The acting keeps the film from being great entertainment. On the other hand, the themes make it an important war movie. The movie is a good retelling of the most significant war novel ever written. You do not have to read Remarque’s novel to get his messages. The movie does that for the audience. Remarque clearly intended to write an anti-war testament and the movie passes this on admirably. It has been said that all war movies are anti-war. I disagree with this, but “All Quiet” has got to be one of the most unambiguous examples of this theory. The movie is much deeper than “war sucks”. It also posits that the soldier age generation was betrayed by the establishment (teachers, fathers, generals). A third theme is that the soldiers were the same no matter the side. This was hammered at in the shell crater scene. The scene with the French women expands this theme. A corollary to this is the soldier discussions that emphasize that soldiers don’t have a clue about what war is all about and why they are fighting. The cynicism and disillusionment that effect soldiers because of the incompetence and pomposity of leadership are effectively depicted.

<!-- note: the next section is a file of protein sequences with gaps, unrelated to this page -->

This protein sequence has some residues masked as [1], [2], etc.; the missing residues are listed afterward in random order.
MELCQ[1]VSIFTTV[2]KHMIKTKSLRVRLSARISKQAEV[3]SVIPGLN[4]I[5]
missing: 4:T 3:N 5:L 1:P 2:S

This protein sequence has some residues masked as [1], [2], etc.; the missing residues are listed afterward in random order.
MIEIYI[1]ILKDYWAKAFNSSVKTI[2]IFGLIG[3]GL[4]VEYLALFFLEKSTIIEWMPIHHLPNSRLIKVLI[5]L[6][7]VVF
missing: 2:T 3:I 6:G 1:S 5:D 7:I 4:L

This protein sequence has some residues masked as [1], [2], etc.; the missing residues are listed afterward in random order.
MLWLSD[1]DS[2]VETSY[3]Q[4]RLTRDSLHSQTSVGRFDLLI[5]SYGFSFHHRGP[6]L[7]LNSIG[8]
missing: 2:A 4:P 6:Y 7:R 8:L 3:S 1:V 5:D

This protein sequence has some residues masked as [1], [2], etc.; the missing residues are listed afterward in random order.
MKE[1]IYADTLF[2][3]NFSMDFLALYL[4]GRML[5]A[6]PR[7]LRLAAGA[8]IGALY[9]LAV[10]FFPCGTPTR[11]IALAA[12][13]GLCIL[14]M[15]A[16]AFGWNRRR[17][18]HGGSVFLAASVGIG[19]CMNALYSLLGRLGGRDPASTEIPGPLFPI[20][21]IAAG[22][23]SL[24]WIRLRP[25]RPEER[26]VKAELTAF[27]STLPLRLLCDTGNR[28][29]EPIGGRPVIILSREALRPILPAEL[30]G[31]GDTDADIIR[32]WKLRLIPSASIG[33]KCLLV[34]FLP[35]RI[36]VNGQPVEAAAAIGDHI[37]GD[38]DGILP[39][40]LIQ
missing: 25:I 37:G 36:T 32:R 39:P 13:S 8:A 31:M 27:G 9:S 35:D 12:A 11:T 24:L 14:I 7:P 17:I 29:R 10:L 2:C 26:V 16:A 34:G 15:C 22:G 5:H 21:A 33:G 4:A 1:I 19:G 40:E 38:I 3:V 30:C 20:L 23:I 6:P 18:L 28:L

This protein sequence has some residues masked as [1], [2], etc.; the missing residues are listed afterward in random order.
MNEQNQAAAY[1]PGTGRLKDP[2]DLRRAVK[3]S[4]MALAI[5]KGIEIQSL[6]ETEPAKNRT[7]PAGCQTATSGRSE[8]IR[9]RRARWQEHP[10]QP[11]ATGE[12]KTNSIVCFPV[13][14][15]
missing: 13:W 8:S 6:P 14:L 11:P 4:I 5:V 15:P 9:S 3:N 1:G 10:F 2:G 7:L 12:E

In conclusion, “All Quiet” is the king of war movies. It clearly belongs higher on this list. Its ranking was skewed by the mediocre review from Belle and Blade. In many ways it created the genre as we know it, although it is not the first war movie. You could argue it was the first anti-war movie. Hollywood took a while to evolve to clearly anti-war movies. Before U.S. entered the war, most war films advocated neutrality. Then they supported preparedness (The Battle Cry of Peace). Once we entered, the movies favored intervention. In the Twenties, Hollywood depicted the war as an adventure (What Price Glory?, Wings, The Big Parade). By the end of the decade, books like “All Quiet” steered the industry toward cynicism and thus it is the granddaddy of movies like “Platoon”. More important, the movie established many of the tropes that define war movies. The comradeship and bonding of soldiers at the front. The detachment from the home front. The clueless leaders. The crusty veterans. The officer who lets power go to his head. The friends who go to war together and evolve into experienced soldiers until they die. Specifically, it created the subgenre of “who will survive?” It’s a testament to the greatness of the book/movie that the deaths are not predictable and are so memorable.
The TV version starring Richard Thomas and Ernest Borgnine was also excellent and in some ways better than the original.
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Feb 2012
New York City
I'm not surprised that one of my favorites is not on the list. War Hunt is a relatively forgotten movie about the Korean War despite the involvement of a lot of big names. Robert Redford is the most famous but B-movie star John Saxon is most memorable as a psychopath (possibly a serial killer) who finds his niche killing enemy soldiers and gathering intelligence on lone wolf missions.


Forum Staff
Apr 2010
T'Republic of Yorkshire
I preferred Zulu Dawn over Zulu (despite Bert Lancaster's leprechaun accent), but the war movie I enjoyed the most was Der Untergang.